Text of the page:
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ATLANTA-Locally based InTown Suites’ Q3 numbers show the privately held, 13-year-old, 118-property chain is holding up strongly in the budget extended-stay hotel segment.

Weekly revenue per available room of $150.17 and $151.28 for the third quarter and nine-month period respectively was up from $149.84 and $148.97 in the 2001 periods.

The former Suburban Lodges, acquired by InTown in the second quarter, increased RevPAR over the second quarter to $135.60, a 3% improvement.

But the company’s occupancy numbers show conclusively holiday and business travelers are opting for lower-priced hotel stays. Third-quarter occupancy for the company’s 53 original hotels rose to 90.5% versus 86.9% in the same 2001 period.

Occupancy for InTown’s 65 hotels obtained in the Suburban Lodges acquisition and converted to the InTown brand was 73.3%. Company-wide occupancy was 80.8%.

“The third quarter was a difficult operating period for the entire industry,” InTown president David Vickers says in a prepared statement. “Our segment, where price/value is critical, continues to demonstrate strong demand.”

Vickers says Intown is spending more than $20 million to upgrade and convert the former Suburban Lodges to the Intown Suites brand. “The conversion process is taking a lot of rooms out of inventory, which makes the improvement in RevPAR all the more encouraging,” he says.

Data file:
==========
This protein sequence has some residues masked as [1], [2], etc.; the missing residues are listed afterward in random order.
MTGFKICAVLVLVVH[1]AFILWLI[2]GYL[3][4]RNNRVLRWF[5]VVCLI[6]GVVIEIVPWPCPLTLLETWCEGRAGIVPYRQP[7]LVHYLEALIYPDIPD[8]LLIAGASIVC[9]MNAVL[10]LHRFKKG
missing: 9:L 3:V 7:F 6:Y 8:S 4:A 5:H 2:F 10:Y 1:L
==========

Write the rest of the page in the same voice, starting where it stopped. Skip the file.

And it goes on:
The Intown chief says the renovation/conversion investment already is beginning to pay off. “We’ve posted RevPAR gains for our original hotels every quarter this year, and are up 1.6% for the nine months,” Vickers says. Third quarter net operating income per room for the former Suburban Lodges improved 43%, compared to the 2002 second quarter.

InTown plans to break ground on three projects in first quarter 2003–two hotels in Denver and one in South Florida.

“As part of our on-going growth strategy, we seek development opportunities in strategic markets that have high barriers to new competition,” Vickers says. The company also scouts for other brands or large portfolios of hotels that can be converted to the Intown brand.

“Demand for our product and brand continues to increase, despite the sluggish economy, and we are aggressively seeking ways to take advantage of current conditions,” he says.

Intown claims to be the largest economy-segment, extended-stay brand in the United States. A typical property has 121 studio suites (300 sf) located on main thoroughfares in major urban and suburban markets. The company operates 15,400 rooms in 21 states.

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